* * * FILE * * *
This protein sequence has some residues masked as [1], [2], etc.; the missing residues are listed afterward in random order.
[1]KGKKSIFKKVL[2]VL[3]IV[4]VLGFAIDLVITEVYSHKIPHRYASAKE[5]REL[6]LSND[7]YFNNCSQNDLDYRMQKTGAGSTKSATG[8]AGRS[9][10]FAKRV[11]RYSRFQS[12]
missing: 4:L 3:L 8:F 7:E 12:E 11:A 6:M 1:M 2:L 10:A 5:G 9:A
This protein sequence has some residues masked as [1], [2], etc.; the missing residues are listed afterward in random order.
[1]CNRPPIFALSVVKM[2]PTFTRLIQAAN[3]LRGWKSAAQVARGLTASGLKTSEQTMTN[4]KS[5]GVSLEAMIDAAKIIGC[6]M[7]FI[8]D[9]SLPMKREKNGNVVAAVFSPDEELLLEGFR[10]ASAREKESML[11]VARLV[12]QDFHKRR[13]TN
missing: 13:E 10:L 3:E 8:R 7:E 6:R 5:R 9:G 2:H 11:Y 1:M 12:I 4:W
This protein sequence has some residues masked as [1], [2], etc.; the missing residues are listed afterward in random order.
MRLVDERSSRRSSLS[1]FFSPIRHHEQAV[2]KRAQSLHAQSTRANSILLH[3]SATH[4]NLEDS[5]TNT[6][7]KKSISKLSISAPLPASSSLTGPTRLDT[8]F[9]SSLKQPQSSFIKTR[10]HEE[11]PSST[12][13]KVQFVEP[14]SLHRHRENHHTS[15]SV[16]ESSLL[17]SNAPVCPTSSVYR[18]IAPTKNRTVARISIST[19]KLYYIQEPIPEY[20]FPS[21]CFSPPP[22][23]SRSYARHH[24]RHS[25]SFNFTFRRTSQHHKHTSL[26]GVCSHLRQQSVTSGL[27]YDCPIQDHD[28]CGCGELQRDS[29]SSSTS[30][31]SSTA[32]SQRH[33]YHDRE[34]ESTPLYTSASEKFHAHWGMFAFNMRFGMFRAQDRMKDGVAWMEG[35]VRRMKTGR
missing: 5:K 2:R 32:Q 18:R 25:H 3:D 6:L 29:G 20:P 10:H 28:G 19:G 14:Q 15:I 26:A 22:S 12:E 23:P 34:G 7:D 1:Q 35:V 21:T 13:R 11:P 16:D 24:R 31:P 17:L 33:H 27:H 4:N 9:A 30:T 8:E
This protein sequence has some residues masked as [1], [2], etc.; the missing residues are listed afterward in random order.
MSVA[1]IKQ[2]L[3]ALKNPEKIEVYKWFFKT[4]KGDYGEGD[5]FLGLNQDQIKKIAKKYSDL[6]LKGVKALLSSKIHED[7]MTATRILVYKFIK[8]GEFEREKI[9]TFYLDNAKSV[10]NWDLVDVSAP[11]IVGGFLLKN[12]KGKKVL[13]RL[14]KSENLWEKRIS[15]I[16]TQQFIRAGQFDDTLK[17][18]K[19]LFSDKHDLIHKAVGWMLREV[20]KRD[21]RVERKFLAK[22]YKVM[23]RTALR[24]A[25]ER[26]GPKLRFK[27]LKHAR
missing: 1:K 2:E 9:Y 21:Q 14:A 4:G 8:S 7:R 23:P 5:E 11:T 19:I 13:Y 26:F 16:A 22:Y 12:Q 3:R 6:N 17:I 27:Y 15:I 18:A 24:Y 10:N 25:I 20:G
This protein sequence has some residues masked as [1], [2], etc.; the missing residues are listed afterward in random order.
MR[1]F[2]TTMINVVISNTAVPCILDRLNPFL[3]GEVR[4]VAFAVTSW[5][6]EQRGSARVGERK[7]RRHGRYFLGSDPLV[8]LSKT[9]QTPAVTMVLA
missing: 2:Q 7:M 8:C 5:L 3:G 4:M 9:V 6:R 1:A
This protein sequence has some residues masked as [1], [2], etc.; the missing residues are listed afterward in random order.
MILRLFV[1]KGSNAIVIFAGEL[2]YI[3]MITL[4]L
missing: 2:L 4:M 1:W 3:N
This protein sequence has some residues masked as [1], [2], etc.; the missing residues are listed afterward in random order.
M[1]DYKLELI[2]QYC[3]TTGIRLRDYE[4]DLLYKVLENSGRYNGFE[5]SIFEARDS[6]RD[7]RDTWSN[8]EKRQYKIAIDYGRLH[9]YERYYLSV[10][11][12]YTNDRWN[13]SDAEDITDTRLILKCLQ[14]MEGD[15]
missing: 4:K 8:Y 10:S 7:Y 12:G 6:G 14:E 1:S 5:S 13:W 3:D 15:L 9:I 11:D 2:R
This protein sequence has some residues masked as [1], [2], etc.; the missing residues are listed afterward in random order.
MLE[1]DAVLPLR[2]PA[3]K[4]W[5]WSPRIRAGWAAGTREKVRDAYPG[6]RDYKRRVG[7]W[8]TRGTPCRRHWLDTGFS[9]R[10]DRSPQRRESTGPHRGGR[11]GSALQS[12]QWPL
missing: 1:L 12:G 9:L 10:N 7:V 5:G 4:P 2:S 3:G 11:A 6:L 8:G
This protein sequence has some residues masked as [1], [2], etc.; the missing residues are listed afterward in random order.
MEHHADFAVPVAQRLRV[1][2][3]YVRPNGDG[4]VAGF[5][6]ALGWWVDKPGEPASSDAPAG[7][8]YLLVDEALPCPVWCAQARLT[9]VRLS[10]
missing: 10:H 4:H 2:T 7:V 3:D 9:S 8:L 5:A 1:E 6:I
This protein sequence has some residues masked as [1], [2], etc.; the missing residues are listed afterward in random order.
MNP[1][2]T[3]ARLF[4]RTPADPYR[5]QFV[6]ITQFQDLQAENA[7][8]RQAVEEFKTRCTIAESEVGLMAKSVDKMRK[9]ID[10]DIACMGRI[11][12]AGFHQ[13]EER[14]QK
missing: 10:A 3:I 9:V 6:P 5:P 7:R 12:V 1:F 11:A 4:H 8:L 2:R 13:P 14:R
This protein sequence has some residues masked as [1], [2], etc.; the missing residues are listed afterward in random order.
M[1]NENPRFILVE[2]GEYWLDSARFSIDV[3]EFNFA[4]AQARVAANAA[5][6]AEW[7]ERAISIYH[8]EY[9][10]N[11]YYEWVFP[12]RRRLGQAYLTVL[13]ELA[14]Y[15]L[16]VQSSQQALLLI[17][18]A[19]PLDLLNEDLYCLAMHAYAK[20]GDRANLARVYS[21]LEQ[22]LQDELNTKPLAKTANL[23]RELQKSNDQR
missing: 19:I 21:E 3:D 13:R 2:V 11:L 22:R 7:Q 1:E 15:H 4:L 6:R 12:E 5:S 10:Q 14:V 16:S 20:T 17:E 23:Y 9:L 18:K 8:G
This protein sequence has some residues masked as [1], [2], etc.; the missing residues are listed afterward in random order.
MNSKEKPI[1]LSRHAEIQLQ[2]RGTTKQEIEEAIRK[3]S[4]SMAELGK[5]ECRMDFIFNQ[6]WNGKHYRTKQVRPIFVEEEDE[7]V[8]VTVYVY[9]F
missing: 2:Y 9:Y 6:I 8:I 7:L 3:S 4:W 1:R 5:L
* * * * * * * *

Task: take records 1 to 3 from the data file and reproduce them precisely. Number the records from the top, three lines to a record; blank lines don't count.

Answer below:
This protein sequence has some residues masked as [1], [2], etc.; the missing residues are listed afterward in random order.
[1]KGKKSIFKKVL[2]VL[3]IV[4]VLGFAIDLVITEVYSHKIPHRYASAKE[5]REL[6]LSND[7]YFNNCSQNDLDYRMQKTGAGSTKSATG[8]AGRS[9][10]FAKRV[11]RYSRFQS[12]
missing: 4:L 3:L 8:F 7:E 12:E 11:A 6:M 1:M 2:L 10:A 5:G 9:A
This protein sequence has some residues masked as [1], [2], etc.; the missing residues are listed afterward in random order.
[1]CNRPPIFALSVVKM[2]PTFTRLIQAAN[3]LRGWKSAAQVARGLTASGLKTSEQTMTN[4]KS[5]GVSLEAMIDAAKIIGC[6]M[7]FI[8]D[9]SLPMKREKNGNVVAAVFSPDEELLLEGFR[10]ASAREKESML[11]VARLV[12]QDFHKRR[13]TN
missing: 13:E 10:L 3:E 8:R 7:E 6:R 5:R 9:G 2:H 11:Y 1:M 12:I 4:W
This protein sequence has some residues masked as [1], [2], etc.; the missing residues are listed afterward in random order.
MRLVDERSSRRSSLS[1]FFSPIRHHEQAV[2]KRAQSLHAQSTRANSILLH[3]SATH[4]NLEDS[5]TNT[6][7]KKSISKLSISAPLPASSSLTGPTRLDT[8]F[9]SSLKQPQSSFIKTR[10]HEE[11]PSST[12][13]KVQFVEP[14]SLHRHRENHHTS[15]SV[16]ESSLL[17]SNAPVCPTSSVYR[18]IAPTKNRTVARISIST[19]KLYYIQEPIPEY[20]FPS[21]CFSPPP[22][23]SRSYARHH[24]RHS[25]SFNFTFRRTSQHHKHTSL[26]GVCSHLRQQSVTSGL[27]YDCPIQDHD[28]CGCGELQRDS[29]SSSTS[30][31]SSTA[32]SQRH[33]YHDRE[34]ESTPLYTSASEKFHAHWGMFAFNMRFGMFRAQDRMKDGVAWMEG[35]VRRMKTGR
missing: 5:K 2:R 32:Q 18:R 25:H 3:D 6:L 29:G 20:P 10:H 28:G 19:G 14:Q 15:I 26:A 22:S 12:E 23:P 34:G 7:D 1:Q 35:V 21:T 13:R 11:P 16:D 24:R 31:P 17:L 33:H 27:H 4:N 9:A 30:T 8:E